It is increasingly important to understand the security implications of scientific and technological developments. While science and technology have always affected national and international security, current developments in the space, nuclear and biological weapons, and long-range missiles, as well as work in biotechnology and information technology suggest that science will exert a greater and more complex influence on security and policy planning. At the same time, individuals and sub-national groups have greater access to new technologies than ever before.
Our programme will provide you with an integrated understanding of science and politics. You will develop an understanding of the science underlying key weapons systems and technologies, the main concepts and tools of international politics and security studies, and the process by which scientists and policymakers can interact productively in the policy process. Our goal is to equip you to analyse the impact of current and future scientific developments on security.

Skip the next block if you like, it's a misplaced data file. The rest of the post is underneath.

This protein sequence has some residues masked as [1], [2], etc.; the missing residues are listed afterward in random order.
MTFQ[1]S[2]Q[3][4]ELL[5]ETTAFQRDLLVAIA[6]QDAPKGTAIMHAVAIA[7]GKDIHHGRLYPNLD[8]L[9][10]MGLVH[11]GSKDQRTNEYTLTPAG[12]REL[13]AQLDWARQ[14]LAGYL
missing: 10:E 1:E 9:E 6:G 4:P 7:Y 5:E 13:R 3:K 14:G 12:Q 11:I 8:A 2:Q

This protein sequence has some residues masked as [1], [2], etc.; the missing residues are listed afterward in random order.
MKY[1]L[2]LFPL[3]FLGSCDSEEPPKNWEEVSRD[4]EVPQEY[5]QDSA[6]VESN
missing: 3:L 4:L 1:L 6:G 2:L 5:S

You will have the opportunity to build on the required modules to focus on aspects of the historical and contemporary international security environment through optional modules and a dissertation on a topic of your choosing.
Our programme is ideal if you want to work at the interface of science and security policy. It will be of particular interest if you have a 'hard science' background and an interest in security issues; if you are a student of politics, history, international relations or strategic studies; if you have practical experience in the scientific field and wish to reflect on the wider issues and implications of your experience or make a career change from research to a policy-oriented field; and if you are a professional in areas such as defence, diplomacy and foreign affairs working on issues where science and technology set limits and offer opportunities to the policymaker.
We will provide you with teaching and close contact with our academics, who are experts and international leaders in their fields. We will expect you to complement this with your own study and research.
Most modules will be assessed through essays (between 3,000 and 6,000 words). However, some modules will be assessed through class participation and attendance, oral vivas or exams, or a combination of these.
The dissertation module will be assessed entirely through your dissertation (up to 15,000 words), or through your research proposal (10%) and dissertation (90%) together.